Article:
Why Datawatch Corporation Shares Dropped

Although we don't believe in timing the market or panicking over market movements, we do like to keep an eye on big changes -- just in case they're material to our investing thesis.

What: Shares of Datawatch Corporation dropped more than 18% during intraday trading Tuesday, then recovered to close down just 7.4% after the company turned in solid fiscal fourth-quarter results.

So what: Quarterly sales rose 47% year over year to a record $8.82 million, which translated to an adjusted net loss of $0.08 per diluted share, compared to net income of $0.08 per share in the same year-ago period. Analysts, on average, were looking for an adjusted net loss of $0.14 per share on sales of just $7.53 million.

However, as fellow Fool Sean Williams pointed out recently, the stock had experienced a sensational run going into the report -- having more than tripled from its 52-week-low set back in February --  so it would have needed to post a significantly larger "beat" to justify its lofty valuation.

Now what: While it's hard to fault the company's good quarter, remember management was also forthright during the subsequent conference call by warning it expects its relatively small revenue stream to be "lumpy for the foreseeable future." With the stock currently trading around 22 times book value and 50 times cash flow, I'd prefer to stay on the sidelines until Datawatch's results are a little more predictable.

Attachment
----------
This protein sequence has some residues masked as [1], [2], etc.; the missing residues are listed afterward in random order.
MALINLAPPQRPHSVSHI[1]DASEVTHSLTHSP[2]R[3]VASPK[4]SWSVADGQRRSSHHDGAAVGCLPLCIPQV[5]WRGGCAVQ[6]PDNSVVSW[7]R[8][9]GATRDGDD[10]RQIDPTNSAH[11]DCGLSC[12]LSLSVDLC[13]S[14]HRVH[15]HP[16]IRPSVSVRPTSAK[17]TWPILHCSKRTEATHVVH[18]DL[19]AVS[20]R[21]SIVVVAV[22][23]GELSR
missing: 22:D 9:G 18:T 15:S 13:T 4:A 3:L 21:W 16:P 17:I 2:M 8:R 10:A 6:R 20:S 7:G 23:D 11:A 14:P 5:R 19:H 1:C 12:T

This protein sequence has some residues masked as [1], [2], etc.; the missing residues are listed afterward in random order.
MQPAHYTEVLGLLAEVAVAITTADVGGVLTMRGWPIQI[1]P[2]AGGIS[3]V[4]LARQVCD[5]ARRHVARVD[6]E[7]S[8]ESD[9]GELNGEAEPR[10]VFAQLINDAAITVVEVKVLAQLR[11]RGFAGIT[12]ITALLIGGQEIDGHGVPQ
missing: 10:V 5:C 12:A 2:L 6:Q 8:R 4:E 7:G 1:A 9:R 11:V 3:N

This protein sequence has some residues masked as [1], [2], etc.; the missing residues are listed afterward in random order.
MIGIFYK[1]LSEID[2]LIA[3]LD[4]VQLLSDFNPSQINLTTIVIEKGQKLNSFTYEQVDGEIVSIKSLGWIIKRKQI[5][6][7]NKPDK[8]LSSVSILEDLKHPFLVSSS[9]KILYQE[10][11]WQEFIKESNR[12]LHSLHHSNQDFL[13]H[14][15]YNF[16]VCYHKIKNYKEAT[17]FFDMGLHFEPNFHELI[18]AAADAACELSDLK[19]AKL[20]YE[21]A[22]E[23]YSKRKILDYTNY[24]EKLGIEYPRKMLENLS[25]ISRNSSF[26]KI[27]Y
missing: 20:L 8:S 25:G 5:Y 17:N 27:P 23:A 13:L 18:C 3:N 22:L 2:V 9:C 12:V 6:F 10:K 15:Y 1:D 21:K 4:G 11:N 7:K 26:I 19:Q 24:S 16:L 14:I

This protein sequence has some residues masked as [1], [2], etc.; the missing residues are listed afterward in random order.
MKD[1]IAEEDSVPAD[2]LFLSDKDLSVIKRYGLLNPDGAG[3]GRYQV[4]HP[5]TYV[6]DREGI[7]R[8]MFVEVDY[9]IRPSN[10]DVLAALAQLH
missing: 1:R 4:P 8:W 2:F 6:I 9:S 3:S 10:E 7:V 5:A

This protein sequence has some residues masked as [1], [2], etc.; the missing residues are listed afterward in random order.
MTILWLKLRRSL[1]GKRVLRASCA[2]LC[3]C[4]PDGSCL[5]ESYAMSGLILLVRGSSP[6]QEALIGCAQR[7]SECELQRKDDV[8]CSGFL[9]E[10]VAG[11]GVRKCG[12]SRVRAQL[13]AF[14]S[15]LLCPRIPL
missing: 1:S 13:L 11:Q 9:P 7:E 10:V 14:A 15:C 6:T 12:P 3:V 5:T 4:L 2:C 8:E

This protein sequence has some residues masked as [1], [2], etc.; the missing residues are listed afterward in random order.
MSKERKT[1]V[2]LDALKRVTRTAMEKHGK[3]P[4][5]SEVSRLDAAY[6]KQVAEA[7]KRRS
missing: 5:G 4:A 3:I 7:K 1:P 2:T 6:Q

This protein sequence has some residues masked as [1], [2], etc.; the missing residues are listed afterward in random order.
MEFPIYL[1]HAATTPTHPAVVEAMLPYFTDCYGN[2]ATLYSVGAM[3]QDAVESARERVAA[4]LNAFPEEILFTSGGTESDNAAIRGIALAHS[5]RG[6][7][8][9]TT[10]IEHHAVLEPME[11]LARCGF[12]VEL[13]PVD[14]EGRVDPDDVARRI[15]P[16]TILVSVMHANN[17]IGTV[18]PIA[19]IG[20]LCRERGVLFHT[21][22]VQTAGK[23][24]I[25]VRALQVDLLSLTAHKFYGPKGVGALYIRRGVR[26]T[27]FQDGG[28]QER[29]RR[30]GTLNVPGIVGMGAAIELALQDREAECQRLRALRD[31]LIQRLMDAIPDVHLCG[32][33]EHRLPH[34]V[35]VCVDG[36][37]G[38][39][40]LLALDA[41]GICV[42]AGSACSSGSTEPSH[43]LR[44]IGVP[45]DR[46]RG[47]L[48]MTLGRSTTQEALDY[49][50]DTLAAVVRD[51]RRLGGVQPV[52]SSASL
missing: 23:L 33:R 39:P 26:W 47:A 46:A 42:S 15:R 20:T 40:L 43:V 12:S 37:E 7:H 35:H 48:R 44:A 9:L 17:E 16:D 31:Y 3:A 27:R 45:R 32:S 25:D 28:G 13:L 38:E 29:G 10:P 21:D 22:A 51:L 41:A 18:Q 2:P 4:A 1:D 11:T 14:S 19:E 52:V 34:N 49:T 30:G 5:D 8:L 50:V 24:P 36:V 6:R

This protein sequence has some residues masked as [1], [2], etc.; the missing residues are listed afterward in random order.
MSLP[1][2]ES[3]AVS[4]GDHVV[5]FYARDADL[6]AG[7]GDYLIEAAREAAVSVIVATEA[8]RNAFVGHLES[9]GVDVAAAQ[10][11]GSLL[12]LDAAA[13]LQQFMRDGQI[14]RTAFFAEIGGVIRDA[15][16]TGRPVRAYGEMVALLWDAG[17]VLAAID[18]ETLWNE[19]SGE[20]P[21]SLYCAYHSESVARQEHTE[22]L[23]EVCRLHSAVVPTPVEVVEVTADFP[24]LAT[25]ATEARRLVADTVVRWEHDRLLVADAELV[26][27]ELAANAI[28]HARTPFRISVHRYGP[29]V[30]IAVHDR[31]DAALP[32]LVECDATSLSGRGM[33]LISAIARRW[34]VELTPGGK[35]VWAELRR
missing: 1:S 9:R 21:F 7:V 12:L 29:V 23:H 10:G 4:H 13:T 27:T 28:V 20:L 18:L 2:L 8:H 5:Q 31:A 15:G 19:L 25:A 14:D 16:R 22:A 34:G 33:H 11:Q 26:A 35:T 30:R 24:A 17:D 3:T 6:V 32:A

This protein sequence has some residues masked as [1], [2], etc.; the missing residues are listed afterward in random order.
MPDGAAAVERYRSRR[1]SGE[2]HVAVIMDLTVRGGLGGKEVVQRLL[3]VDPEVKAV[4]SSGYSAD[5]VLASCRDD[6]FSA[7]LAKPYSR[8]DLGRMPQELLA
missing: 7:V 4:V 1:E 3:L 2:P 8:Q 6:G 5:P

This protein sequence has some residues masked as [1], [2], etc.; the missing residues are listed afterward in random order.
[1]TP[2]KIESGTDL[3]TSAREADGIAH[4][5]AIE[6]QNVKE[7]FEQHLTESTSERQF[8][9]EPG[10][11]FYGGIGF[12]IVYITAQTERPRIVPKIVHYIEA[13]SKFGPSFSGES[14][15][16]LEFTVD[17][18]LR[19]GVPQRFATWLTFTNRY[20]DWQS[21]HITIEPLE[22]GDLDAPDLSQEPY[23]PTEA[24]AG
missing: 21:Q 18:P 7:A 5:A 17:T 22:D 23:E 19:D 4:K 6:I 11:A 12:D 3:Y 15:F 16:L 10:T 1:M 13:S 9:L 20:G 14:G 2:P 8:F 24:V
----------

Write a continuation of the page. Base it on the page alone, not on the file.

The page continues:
It's finally here! Our top stock pick for 2014
The market stormed out to huge gains across 2013, leaving investors on the sidelines burned. However, opportunistic investors can still find huge winners. The Motley Fool's chief investment officer has just hand-picked one such opportunity in our new report: "The Motley Fool's Top Stock for 2014." To find out which stock it is and read our in-depth report, simply click here. It's free!

The article Why Datawatch Corporation Shares Dropped originally appeared on Fool.com.

Fool contributor Steve Symington has no position in any stocks mentioned, and neither does The Motley Fool. Try any of our Foolish newsletter services free for 30 days. We Fools may not all hold the same opinions, but we all believe that considering a diverse range of insights makes us better investors. The Motley Fool has a disclosure policy.

Copyright © 1995 - 2013 The Motley Fool, LLC. All rights reserved. The Motley Fool has a disclosure policy.

Read Full Story